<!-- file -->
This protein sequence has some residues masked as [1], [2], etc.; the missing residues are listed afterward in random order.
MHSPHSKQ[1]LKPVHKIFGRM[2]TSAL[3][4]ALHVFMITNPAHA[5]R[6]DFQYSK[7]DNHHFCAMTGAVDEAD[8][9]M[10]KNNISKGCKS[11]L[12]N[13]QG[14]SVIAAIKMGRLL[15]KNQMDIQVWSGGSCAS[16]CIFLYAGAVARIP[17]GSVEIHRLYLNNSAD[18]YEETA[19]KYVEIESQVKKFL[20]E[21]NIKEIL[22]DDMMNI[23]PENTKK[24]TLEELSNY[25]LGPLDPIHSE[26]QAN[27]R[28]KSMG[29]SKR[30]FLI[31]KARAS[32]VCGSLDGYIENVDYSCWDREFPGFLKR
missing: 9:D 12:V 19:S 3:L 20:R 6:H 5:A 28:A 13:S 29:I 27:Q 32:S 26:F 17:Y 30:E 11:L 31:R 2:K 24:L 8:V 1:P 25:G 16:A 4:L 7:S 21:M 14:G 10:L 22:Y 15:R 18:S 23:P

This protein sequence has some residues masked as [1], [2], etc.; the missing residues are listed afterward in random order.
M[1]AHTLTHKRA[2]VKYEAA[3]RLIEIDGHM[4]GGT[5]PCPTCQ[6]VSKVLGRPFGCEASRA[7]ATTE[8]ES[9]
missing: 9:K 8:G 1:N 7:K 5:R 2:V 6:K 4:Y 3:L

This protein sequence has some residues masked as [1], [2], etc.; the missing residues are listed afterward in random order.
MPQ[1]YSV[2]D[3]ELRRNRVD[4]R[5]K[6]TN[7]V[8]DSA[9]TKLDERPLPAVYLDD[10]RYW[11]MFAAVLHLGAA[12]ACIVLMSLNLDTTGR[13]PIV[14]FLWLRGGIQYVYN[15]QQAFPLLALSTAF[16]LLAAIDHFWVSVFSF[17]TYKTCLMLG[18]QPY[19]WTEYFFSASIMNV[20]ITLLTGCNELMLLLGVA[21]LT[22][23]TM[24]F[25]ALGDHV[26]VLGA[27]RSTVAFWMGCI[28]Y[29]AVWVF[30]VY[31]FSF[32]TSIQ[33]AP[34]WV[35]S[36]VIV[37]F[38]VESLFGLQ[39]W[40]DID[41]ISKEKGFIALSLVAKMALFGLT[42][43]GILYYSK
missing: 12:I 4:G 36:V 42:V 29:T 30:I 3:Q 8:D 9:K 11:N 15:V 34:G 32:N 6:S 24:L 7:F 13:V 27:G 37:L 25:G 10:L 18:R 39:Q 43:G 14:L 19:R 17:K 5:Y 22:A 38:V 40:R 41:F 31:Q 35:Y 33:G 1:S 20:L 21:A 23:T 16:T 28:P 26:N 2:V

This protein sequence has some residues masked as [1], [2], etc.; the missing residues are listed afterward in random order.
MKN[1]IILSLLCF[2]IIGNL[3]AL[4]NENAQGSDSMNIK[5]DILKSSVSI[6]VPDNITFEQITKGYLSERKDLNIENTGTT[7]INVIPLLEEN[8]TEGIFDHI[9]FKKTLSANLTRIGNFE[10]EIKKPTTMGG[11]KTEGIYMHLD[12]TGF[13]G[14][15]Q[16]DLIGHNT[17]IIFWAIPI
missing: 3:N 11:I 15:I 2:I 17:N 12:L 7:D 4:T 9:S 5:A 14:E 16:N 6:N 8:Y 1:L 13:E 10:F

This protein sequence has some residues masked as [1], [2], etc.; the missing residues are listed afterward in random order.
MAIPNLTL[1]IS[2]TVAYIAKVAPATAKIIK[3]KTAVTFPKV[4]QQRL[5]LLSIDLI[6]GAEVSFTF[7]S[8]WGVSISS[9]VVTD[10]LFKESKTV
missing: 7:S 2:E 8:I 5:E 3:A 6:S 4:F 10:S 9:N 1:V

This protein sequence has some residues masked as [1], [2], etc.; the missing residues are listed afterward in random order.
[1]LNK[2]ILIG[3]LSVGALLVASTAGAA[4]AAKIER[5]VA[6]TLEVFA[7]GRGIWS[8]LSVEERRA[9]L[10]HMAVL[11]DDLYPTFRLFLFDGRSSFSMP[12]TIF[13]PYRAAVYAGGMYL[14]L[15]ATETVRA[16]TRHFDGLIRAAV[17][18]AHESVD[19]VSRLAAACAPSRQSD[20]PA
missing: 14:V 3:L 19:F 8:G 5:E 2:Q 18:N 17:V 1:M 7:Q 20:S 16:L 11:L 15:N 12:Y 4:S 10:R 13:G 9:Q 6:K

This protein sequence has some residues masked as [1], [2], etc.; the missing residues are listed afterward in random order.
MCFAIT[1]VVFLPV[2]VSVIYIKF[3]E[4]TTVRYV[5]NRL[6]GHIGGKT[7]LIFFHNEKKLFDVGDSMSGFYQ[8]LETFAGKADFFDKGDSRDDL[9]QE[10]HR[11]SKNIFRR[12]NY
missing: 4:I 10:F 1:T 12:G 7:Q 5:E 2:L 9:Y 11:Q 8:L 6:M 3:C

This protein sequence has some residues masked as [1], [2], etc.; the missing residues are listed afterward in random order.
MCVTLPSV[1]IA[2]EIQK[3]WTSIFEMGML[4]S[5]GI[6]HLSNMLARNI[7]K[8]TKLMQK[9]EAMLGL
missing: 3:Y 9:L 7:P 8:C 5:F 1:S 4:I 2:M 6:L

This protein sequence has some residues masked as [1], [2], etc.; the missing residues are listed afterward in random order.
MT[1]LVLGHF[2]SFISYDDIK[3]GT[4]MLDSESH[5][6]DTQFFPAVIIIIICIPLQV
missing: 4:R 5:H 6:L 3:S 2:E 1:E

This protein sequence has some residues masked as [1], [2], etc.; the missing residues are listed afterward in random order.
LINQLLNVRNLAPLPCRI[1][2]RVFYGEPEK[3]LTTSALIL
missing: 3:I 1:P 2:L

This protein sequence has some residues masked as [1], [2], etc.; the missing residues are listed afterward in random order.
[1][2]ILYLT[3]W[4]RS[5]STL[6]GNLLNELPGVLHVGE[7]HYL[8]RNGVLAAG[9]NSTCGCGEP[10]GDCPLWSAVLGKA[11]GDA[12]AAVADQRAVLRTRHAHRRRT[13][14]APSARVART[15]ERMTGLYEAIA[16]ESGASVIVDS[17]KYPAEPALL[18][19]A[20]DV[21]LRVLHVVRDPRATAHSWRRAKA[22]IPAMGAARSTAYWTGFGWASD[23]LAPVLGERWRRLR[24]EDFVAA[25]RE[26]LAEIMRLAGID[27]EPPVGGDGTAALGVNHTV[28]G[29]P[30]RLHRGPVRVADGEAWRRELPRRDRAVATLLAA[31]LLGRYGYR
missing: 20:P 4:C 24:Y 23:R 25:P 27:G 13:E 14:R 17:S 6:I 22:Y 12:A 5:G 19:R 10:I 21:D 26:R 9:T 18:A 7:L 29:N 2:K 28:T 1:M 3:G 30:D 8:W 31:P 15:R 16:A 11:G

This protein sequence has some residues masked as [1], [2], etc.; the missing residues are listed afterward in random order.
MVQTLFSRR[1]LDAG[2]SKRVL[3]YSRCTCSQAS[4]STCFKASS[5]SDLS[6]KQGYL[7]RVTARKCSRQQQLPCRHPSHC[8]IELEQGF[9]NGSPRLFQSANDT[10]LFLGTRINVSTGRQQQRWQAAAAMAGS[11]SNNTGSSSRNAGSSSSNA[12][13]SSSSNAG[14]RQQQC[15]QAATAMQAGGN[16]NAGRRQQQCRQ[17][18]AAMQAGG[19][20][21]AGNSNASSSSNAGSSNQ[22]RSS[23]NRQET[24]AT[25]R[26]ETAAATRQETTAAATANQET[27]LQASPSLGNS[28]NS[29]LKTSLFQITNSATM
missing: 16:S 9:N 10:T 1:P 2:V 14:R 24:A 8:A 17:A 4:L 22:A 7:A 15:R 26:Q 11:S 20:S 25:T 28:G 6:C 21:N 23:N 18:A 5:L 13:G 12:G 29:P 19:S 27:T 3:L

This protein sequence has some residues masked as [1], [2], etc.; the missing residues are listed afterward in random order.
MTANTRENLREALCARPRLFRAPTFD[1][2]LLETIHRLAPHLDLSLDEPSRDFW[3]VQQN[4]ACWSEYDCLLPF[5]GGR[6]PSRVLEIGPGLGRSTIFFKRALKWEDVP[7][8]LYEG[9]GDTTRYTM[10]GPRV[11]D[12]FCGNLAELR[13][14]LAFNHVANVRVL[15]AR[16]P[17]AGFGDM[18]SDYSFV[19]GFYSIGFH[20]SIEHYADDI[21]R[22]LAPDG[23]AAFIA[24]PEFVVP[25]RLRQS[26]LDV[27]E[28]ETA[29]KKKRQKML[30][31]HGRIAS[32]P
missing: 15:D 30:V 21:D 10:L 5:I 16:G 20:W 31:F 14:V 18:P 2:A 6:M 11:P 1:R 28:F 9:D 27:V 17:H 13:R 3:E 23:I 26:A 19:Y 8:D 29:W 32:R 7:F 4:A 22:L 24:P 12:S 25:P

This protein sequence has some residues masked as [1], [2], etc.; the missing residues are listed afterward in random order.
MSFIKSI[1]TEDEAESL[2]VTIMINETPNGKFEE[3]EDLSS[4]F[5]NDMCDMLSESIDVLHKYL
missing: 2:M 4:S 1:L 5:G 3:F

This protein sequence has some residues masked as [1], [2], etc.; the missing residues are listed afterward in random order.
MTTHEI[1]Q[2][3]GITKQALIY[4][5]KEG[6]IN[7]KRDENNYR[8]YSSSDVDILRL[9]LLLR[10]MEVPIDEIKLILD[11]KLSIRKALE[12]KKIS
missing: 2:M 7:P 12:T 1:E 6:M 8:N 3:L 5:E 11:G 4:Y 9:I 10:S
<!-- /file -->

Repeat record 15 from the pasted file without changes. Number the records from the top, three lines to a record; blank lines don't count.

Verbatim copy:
This protein sequence has some residues masked as [1], [2], etc.; the missing residues are listed afterward in random order.
MTTHEI[1]Q[2][3]GITKQALIY[4][5]KEG[6]IN[7]KRDENNYR[8]YSSSDVDILRL[9]LLLR[10]MEVPIDEIKLILD[11]KLSIRKALE[12]KKIS
missing: 2:M 7:P 12:T 1:E 6:M 8:N 3:L 5:E 11:G 4:Y 9:I 10:S